Posted on August 30, 2017
By Dr. Christina Baxter, Emergency Response TIPS, LLC
Posted on December 4, 2017
According to the American Foundation for Suicide Prevention, suicide is the 10th leading cause of death in the United States with greater than 44,000 deaths and 1.1 million suicide attempts annually. This results in an annual age-adjusted suicide rate of 13.26 suicides per 100,000 individuals or 121 suicides per day. These rates have been a slow increase for the past ten years. Despite the common myths suggesting the December Holiday season as the peak rate of suicide deaths, the opposite is true. Data from the Center for Disease Control and Prevention and the National Center for Health Statistics collected over the past four decades show that suicide rates are lowest during the winter months and highest during the early spring (April and May). While firearms remain the most common method of death by suicide, poisoning accounts for 15% of the deaths.
While chemicals have been used for suicides throughout history, it is only since the advent of the internet that chemical suicides methods have evolved and become more common. While the total volume of these types of deaths is still relatively low worldwide, the threat to the safety of emergency responders and bystanders is significant as the gases are produced using readily available materials and are often carried out in vehicles, bathrooms, and hotel rooms. Detailed information and how-to-guides are readily available on assisted suicide websites. The most common methods of chemical suicides involve the production of hydrogen sulfide, hydrogen cyanide, phosphine, or carbon monoxide gases.
The metal sulfide route to generate hydrogen sulfide, often called “detergent suicide.” was widely used in Japan for chemical suicides. In the U.S., the bath sulfur is often replaced with sulfur-based insecticide or dandruff shampoos. The sulfur source is mixed with an acid such as hydrochloric acid to generate the hydrogen sulfide.
Hydrogen cyanide suicides have taken two different approaches using the same chemical reaction. Most commonly, the person directly ingests the metal cyanide, and it reacts with the stomach acid to generate hydrogen cyanide. Alternatively, this has also been done by mixing in a container and allowing the gas to form within an enclosed space.
The production of carbon monoxide by mixing formic acid and sulfuric acid has been promulgated by the “Peaceful Pill Handbook” and “The Complete Manual of Suicide.”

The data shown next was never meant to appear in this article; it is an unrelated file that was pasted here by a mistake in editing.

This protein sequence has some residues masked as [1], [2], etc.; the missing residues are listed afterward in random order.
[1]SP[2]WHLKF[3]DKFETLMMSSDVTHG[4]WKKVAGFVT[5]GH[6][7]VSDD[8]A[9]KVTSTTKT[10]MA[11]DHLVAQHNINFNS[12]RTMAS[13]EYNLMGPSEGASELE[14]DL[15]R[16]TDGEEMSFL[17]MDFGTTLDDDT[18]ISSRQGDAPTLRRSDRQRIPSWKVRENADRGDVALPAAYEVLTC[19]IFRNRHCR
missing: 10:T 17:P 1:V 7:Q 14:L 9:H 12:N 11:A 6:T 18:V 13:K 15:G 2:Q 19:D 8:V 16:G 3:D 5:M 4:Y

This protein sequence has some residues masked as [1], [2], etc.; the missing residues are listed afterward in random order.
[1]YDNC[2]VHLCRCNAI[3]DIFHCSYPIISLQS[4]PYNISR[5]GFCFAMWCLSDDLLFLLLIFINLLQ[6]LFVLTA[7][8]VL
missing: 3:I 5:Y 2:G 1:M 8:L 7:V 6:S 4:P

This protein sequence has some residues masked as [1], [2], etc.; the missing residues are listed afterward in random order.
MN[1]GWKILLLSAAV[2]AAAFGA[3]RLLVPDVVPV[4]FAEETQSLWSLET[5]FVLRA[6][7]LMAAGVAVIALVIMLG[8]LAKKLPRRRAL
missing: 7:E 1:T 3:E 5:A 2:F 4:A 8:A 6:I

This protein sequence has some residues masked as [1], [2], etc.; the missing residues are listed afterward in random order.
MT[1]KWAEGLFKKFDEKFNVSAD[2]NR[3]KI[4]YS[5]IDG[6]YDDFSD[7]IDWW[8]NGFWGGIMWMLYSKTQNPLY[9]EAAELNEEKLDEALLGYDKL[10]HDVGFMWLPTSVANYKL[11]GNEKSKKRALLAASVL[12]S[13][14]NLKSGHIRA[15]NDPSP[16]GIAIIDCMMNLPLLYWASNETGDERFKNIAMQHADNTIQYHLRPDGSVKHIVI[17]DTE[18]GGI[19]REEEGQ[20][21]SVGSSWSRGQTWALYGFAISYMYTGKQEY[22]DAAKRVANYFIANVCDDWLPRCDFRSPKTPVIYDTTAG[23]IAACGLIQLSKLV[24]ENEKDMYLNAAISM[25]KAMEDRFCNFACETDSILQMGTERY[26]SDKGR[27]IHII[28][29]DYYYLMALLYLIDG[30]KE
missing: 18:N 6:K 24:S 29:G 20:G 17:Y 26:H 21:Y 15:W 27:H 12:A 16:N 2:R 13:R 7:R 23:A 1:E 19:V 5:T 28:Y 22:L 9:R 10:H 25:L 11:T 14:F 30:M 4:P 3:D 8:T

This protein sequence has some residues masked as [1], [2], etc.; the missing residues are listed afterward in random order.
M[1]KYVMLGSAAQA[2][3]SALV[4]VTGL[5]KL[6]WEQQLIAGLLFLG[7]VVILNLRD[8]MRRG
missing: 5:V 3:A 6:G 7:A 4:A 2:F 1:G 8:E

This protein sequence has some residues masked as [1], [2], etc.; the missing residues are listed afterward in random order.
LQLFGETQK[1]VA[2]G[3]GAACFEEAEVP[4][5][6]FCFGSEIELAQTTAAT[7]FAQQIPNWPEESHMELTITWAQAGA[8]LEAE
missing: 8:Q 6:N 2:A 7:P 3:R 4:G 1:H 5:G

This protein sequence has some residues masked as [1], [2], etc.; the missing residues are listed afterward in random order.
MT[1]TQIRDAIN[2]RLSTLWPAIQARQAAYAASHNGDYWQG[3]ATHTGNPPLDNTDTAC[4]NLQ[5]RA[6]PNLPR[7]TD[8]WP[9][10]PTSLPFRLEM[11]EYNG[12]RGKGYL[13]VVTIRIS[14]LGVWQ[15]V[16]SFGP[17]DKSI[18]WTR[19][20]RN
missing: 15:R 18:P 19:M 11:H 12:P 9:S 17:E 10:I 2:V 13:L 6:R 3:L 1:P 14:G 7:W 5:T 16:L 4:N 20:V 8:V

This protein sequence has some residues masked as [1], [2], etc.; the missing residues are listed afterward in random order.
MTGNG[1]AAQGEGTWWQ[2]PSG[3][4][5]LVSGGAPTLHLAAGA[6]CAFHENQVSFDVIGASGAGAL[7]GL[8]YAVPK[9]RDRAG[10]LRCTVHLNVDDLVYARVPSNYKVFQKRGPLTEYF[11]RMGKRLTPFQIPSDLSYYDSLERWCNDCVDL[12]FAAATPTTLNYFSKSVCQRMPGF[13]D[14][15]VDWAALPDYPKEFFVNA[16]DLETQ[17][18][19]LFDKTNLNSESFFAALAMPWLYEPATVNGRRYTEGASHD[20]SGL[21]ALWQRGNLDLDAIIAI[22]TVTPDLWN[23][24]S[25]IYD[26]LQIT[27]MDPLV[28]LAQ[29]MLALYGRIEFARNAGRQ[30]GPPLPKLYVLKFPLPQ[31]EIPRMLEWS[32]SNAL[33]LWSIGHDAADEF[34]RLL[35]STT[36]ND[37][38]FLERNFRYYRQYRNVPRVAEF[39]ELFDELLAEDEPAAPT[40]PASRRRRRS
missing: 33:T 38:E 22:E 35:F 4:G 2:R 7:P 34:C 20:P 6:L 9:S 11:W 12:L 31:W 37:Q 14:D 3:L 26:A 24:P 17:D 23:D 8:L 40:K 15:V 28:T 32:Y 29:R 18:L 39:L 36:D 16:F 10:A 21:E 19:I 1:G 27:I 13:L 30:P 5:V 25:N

Based upon the reagent quantities suggested in suicide handbooks and websites, hydrogen cyanide and phosphine concentrations tended to be lowest thereby posing toxicity hazards but not a flammability hazard. Hydrogen sulfide posed a toxicity hazard and, in some cases, the concentration exceed 10% of the lower flammability limit. Therefore, the flammability hazard must be monitored for hydrogen sulfide methods. The carbon monoxide levels generated were the highest of all the methods evaluated and approached the lower flammability limit in small enclosed spaces, such as cars. Therefore, flammability cannot be discounted.
Emergency Response Guidance
- Emergency responders need to isolate the affected area and not enter the space without first considering the hazards and risks.
- The environment should be continuously monitored for toxicity and flammability using portable gas detection equipment over a range from below the permissible exposure limit (PEL) up the lower flammability limit (LFL) and including the immediately dangerous to life and health (IDLH) level and the lethal concentration (LClo).
- In the majority of situations, the PEL and IDLH levels will be exceeded, therefore Self-Contained Breathing Apparatus is required.
- Hydrogen sulfide, hydrogen cyanide, phosphine, and carbon monoxide have been determined to not be skin hazards at the concentrations up to, and including, lethal concentrations; therefore, firefighter protective gear is suitable for skin protection.
- Fresh Air Decontamination can be performed through natural ventilation or forced ventilation. If the toxic or corrosive liquids/solids come into contact with a person or the toxic reagents have been vomited, wet decontamination approaches are warranted.
For further information, see our article in the May/June 2017 issue of the Journal of Chemical Health & Safety.
Tools for Consideration
- Four Gas with PID Detectors (Rae Systems MultiRAE Family or MSA Altair 5X PID)
- Raman (Thermo Fisher First Defender RMX or Cobalt Light Resolve)
- Colorimetric Tubes (Draeger Tubes)
- Flame Photometry (Proengin AP4C)
- AirBoss ISOPOD
- Meridian Medical Technologies (Cyanokit)
Dr. Christina Baxter is the CEO of Emergency Response TIPS, LLC which provides practical, evidence-based solutions for emergency response through the development of next-generation tools for enhanced situational awareness and responder safety and instructional design materials for instructor-led and web-based programs in the areas of CBRNE, hazardous materials, and clandestine laboratory response.